Genetic and Environmental Influences on Adult Life Outcomes: Evidence from the Texas Adoption Project

Department of Psychology, University of Texas, Austin, 1 University Station A8000, Austin, TX 78712-0187, USA.
Behavior Genetics (Impact Factor: 3.21). 06/2007; 37(3):463-76. DOI: 10.1007/s10519-007-9144-5
Source: PubMed


A short mail questionnaire was sent to individuals, now adults, who had been studied over 30 years ago as children in the Texas Adoption Project. Their parents and (in many cases) siblings also described them using the same questionnaire, and the parents described themselves as well. The questionnaire was designed to obtain information about educational, occupational, and marital outcomes, as well as adult problems and personality. Results were obtained for 324 adopted and 142 biological children from the original 300 families, and for 266 parents. Although both the adopted and biological offsprings' outcomes were generally positive, those for the adopted offspring were somewhat less so. Biologically related family members tended to be more similar in their life outcomes than biologically unrelated family members, suggesting that genes were playing an important role.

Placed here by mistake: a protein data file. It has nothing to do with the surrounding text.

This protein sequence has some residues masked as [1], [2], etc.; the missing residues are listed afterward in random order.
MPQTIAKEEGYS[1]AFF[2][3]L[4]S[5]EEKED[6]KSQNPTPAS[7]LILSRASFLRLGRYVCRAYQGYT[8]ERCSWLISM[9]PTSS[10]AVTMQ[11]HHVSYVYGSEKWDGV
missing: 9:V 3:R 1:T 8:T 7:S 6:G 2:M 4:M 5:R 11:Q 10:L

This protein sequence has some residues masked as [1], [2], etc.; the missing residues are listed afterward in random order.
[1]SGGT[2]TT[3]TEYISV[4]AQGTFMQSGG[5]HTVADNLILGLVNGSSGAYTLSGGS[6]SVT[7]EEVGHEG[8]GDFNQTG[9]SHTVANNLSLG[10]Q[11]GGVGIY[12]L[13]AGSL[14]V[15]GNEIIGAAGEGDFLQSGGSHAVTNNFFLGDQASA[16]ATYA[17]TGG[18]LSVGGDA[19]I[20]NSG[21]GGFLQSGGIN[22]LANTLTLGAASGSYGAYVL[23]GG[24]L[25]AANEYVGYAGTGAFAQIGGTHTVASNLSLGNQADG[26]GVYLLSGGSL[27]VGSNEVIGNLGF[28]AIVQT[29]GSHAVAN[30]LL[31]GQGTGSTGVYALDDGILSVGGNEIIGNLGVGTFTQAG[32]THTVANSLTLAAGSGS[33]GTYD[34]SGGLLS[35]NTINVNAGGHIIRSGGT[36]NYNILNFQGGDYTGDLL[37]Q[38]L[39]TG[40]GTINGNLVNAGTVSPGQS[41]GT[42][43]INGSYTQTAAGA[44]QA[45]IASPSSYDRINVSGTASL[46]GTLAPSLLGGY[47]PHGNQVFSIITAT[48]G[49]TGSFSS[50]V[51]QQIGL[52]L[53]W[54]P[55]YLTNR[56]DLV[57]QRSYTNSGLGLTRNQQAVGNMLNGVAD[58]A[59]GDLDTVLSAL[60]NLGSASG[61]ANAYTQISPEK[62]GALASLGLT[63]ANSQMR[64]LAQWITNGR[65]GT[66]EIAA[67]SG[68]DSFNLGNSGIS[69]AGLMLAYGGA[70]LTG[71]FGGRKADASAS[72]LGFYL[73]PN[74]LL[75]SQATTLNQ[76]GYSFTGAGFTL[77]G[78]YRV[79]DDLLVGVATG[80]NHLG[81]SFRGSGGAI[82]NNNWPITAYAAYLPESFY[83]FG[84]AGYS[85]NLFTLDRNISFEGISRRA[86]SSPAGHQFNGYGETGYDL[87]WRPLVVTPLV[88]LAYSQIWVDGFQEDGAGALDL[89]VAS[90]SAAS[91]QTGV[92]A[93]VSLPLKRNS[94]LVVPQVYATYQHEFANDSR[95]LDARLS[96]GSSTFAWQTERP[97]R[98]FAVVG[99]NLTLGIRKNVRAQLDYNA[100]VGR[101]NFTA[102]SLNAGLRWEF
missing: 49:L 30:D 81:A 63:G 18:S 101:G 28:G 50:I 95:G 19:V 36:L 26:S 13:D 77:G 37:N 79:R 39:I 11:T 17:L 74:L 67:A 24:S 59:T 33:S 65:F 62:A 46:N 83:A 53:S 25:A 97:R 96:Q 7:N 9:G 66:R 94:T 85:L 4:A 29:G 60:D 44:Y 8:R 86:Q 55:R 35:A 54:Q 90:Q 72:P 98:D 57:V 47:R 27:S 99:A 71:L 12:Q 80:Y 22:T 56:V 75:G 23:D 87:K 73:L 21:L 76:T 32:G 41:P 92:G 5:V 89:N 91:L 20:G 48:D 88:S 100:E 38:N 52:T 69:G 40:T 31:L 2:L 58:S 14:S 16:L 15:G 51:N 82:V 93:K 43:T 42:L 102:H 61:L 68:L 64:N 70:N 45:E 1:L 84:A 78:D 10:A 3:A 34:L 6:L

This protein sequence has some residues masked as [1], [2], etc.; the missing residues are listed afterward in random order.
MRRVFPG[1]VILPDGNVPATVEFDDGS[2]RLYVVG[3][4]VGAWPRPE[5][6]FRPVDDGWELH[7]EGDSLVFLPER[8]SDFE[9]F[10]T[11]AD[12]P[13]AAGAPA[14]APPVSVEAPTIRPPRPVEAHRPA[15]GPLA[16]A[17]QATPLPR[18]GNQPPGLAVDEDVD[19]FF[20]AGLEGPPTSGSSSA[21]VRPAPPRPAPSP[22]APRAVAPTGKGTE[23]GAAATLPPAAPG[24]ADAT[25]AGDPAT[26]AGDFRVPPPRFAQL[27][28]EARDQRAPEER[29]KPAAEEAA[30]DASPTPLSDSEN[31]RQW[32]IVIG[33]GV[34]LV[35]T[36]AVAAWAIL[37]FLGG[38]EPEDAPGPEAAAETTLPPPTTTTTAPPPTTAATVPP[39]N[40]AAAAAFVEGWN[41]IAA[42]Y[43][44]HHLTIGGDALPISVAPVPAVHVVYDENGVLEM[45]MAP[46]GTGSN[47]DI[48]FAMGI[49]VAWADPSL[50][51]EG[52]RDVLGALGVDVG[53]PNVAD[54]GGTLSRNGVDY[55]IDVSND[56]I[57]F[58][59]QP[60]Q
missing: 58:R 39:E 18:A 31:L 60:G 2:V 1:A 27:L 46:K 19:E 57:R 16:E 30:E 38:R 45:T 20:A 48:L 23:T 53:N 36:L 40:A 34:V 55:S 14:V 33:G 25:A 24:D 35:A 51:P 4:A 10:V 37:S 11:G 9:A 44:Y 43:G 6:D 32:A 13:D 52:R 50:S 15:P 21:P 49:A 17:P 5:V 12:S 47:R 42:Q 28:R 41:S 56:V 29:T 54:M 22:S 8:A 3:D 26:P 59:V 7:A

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Available from: John C. Loehlin
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    • "Conventional twin studies find that the proportion of variation explained by family environment is low, sometimes zero. Such findings are typical in behavior genetics, where the conventional wisdom is that family effects " largely wash out by late adolescence " (Loehlin, Horn, and Ernst 2007, 643). 7 Social scientists often react to the behavior genetic findings with incredulity. "
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